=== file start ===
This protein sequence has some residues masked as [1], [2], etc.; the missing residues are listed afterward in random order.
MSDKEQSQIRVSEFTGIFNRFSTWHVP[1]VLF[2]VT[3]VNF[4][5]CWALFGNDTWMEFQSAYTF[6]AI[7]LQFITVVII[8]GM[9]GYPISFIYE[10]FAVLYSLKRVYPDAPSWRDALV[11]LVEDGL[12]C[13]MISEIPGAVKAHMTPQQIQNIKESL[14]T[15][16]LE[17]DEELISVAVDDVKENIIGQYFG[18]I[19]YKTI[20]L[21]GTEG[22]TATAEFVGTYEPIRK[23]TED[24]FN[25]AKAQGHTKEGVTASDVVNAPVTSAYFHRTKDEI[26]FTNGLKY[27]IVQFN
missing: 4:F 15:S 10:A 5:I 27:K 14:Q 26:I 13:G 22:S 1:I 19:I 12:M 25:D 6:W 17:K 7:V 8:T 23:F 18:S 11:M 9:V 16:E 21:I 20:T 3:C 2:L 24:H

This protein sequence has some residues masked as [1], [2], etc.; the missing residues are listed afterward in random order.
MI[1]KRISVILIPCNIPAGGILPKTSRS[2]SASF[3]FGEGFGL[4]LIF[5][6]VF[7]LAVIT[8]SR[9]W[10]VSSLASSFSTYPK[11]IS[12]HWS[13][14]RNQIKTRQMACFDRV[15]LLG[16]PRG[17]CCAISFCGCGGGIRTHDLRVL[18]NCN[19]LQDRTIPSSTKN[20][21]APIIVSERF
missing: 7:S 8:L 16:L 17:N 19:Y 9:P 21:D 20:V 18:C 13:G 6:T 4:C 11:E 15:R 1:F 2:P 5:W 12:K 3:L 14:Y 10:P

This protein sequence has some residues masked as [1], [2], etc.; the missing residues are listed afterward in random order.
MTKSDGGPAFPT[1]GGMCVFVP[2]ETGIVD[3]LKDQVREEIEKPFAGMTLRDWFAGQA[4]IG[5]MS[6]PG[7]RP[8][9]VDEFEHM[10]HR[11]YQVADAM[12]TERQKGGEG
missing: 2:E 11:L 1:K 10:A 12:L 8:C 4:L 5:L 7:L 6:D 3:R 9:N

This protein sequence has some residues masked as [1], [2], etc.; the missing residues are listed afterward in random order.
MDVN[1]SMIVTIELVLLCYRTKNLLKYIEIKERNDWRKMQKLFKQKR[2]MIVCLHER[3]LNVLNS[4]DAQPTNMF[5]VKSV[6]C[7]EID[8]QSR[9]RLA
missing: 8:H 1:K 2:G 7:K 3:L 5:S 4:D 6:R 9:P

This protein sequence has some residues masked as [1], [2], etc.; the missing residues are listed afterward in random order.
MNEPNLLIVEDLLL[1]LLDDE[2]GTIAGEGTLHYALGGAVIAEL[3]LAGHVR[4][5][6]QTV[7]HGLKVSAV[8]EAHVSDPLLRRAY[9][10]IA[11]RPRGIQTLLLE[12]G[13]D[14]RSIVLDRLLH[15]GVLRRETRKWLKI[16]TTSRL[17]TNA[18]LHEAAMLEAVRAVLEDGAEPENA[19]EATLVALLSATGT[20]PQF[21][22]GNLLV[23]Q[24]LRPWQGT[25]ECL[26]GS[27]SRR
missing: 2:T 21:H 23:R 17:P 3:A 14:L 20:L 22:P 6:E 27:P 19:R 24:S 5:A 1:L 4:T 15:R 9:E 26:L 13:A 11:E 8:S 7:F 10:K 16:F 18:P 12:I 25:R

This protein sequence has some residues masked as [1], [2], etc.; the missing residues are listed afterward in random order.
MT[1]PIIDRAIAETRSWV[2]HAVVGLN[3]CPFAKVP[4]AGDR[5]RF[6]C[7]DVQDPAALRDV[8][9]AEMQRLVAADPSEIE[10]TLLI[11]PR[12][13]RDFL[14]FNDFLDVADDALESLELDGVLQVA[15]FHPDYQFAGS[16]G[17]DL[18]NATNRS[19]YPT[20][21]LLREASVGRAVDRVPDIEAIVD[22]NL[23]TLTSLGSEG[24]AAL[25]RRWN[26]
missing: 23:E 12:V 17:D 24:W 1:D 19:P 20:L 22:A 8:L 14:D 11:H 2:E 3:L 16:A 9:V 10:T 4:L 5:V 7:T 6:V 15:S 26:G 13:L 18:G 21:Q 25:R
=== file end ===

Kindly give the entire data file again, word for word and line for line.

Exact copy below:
This protein sequence has some residues masked as [1], [2], etc.; the missing residues are listed afterward in random order.
MSDKEQSQIRVSEFTGIFNRFSTWHVP[1]VLF[2]VT[3]VNF[4][5]CWALFGNDTWMEFQSAYTF[6]AI[7]LQFITVVII[8]GM[9]GYPISFIYE[10]FAVLYSLKRVYPDAPSWRDALV[11]LVEDGL[12]C[13]MISEIPGAVKAHMTPQQIQNIKESL[14]T[15][16]LE[17]DEELISVAVDDVKENIIGQYFG[18]I[19]YKTI[20]L[21]GTEG[22]TATAEFVGTYEPIRK[23]TED[24]FN[25]AKAQGHTKEGVTASDVVNAPVTSAYFHRTKDEI[26]FTNGLKY[27]IVQFN
missing: 4:F 15:S 10:A 5:I 27:K 14:Q 26:I 13:G 22:S 1:I 19:I 12:M 25:D 6:W 17:K 7:V 8:T 23:F 18:S 11:M 9:V 16:E 21:I 20:T 3:C 2:L 24:H

This protein sequence has some residues masked as [1], [2], etc.; the missing residues are listed afterward in random order.
MI[1]KRISVILIPCNIPAGGILPKTSRS[2]SASF[3]FGEGFGL[4]LIF[5][6]VF[7]LAVIT[8]SR[9]W[10]VSSLASSFSTYPK[11]IS[12]HWS[13][14]RNQIKTRQMACFDRV[15]LLG[16]PRG[17]CCAISFCGCGGGIRTHDLRVL[18]NCN[19]LQDRTIPSSTKN[20][21]APIIVSERF
missing: 7:S 8:L 16:L 17:N 19:Y 9:P 21:D 20:V 18:C 13:G 6:T 4:C 11:E 15:R 1:F 2:P 5:W 12:K 3:L 14:Y 10:P

This protein sequence has some residues masked as [1], [2], etc.; the missing residues are listed afterward in random order.
MTKSDGGPAFPT[1]GGMCVFVP[2]ETGIVD[3]LKDQVREEIEKPFAGMTLRDWFAGQA[4]IG[5]MS[6]PG[7]RP[8][9]VDEFEHM[10]HR[11]YQVADAM[12]TERQKGGEG
missing: 2:E 11:L 1:K 10:A 12:L 8:C 4:L 5:L 7:L 6:D 3:R 9:N

This protein sequence has some residues masked as [1], [2], etc.; the missing residues are listed afterward in random order.
MDVN[1]SMIVTIELVLLCYRTKNLLKYIEIKERNDWRKMQKLFKQKR[2]MIVCLHER[3]LNVLNS[4]DAQPTNMF[5]VKSV[6]C[7]EID[8]QSR[9]RLA
missing: 8:H 1:K 2:G 7:K 3:L 5:S 4:D 6:R 9:P

This protein sequence has some residues masked as [1], [2], etc.; the missing residues are listed afterward in random order.
MNEPNLLIVEDLLL[1]LLDDE[2]GTIAGEGTLHYALGGAVIAEL[3]LAGHVR[4][5][6]QTV[7]HGLKVSAV[8]EAHVSDPLLRRAY[9][10]IA[11]RPRGIQTLLLE[12]G[13]D[14]RSIVLDRLLH[15]GVLRRETRKWLKI[16]TTSRL[17]TNA[18]LHEAAMLEAVRAVLEDGAEPENA[19]EATLVALLSATGT[20]PQF[21][22]GNLLV[23]Q[24]LRPWQGT[25]ECL[26]GS[27]SRR
missing: 2:T 21:H 23:R 17:P 3:A 14:L 20:L 22:P 6:E 27:P 19:R 24:S 5:A 1:L 4:T 15:R 9:E 26:L 13:A 11:E 8:S 7:F 10:K 16:F 18:P 12:I 25:R

This protein sequence has some residues masked as [1], [2], etc.; the missing residues are listed afterward in random order.
MT[1]PIIDRAIAETRSWV[2]HAVVGLN[3]CPFAKVP[4]AGDR[5]RF[6]C[7]DVQDPAALRDV[8][9]AEMQRLVAADPSEIE[10]TLLI[11]PR[12][13]RDFL[14]FNDFLDVADDALESLELDGVLQVA[15]FHPDYQFAGS[16]G[17]DL[18]NATNRS[19]YPT[20][21]LLREASVGRAVDRVPDIEAIVD[22]NL[23]TLTSLGSEG[24]AAL[25]RRWN[26]
missing: 23:E 12:V 17:D 24:W 1:D 19:P 20:L 22:A 8:L 14:D 11:H 2:E 3:L 16:A 9:V 10:T 4:L 5:V 7:T 6:V 15:S 26:G 13:L 18:G 21:Q 25:R